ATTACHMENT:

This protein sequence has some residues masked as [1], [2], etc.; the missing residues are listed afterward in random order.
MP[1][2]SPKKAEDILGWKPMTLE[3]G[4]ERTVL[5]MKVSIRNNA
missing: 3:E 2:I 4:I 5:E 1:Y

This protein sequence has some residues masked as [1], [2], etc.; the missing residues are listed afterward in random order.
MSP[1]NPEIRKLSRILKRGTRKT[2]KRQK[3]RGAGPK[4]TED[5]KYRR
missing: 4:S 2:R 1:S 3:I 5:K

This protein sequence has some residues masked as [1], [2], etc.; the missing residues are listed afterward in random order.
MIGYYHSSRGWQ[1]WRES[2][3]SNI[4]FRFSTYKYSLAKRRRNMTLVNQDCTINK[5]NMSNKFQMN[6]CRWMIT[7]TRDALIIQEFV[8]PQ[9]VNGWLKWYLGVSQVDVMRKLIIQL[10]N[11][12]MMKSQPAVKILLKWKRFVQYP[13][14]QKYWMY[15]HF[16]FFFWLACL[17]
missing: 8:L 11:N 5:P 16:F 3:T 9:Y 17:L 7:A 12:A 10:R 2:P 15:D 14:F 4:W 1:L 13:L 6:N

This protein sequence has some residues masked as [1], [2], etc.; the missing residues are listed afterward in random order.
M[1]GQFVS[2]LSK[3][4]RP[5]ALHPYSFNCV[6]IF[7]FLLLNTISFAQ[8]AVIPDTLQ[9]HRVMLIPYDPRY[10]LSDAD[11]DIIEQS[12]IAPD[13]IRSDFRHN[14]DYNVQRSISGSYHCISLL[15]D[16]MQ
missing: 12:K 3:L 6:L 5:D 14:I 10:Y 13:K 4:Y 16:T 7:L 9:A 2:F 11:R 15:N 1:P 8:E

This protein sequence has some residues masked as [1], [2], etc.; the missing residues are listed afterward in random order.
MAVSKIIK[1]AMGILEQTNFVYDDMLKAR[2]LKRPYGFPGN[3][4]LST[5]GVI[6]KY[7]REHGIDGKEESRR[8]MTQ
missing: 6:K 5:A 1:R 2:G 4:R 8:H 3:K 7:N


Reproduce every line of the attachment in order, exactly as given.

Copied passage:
This protein sequence has some residues masked as [1], [2], etc.; the missing residues are listed afterward in random order.
MP[1][2]SPKKAEDILGWKPMTLE[3]G[4]ERTVL[5]MKVSIRNNA
missing: 3:E 2:I 4:I 5:E 1:Y

This protein sequence has some residues masked as [1], [2], etc.; the missing residues are listed afterward in random order.
MSP[1]NPEIRKLSRILKRGTRKT[2]KRQK[3]RGAGPK[4]TED[5]KYRR
missing: 4:S 2:R 1:S 3:I 5:K

This protein sequence has some residues masked as [1], [2], etc.; the missing residues are listed afterward in random order.
MIGYYHSSRGWQ[1]WRES[2][3]SNI[4]FRFSTYKYSLAKRRRNMTLVNQDCTINK[5]NMSNKFQMN[6]CRWMIT[7]TRDALIIQEFV[8]PQ[9]VNGWLKWYLGVSQVDVMRKLIIQL[10]N[11][12]MMKSQPAVKILLKWKRFVQYP[13][14]QKYWMY[15]HF[16]FFFWLACL[17]
missing: 8:L 11:N 5:P 16:F 3:T 9:Y 17:L 7:A 12:A 10:R 2:P 15:D 14:F 4:W 1:L 13:L 6:N

This protein sequence has some residues masked as [1], [2], etc.; the missing residues are listed afterward in random order.
M[1]GQFVS[2]LSK[3][4]RP[5]ALHPYSFNCV[6]IF[7]FLLLNTISFAQ[8]AVIPDTLQ[9]HRVMLIPYDPRY[10]LSDAD[11]DIIEQS[12]IAPD[13]IRSDFRHN[14]DYNVQRSISGSYHCISLL[15]D[16]MQ
missing: 12:K 3:L 6:L 5:D 14:I 10:Y 13:K 4:Y 16:T 7:L 9:A 2:F 11:R 15:N 1:P 8:E

This protein sequence has some residues masked as [1], [2], etc.; the missing residues are listed afterward in random order.
MAVSKIIK[1]AMGILEQTNFVYDDMLKAR[2]LKRPYGFPGN[3][4]LST[5]GVI[6]KY[7]REHGIDGKEESRR[8]MTQ
missing: 6:K 5:A 1:R 2:G 4:R 8:H 3:K 7:N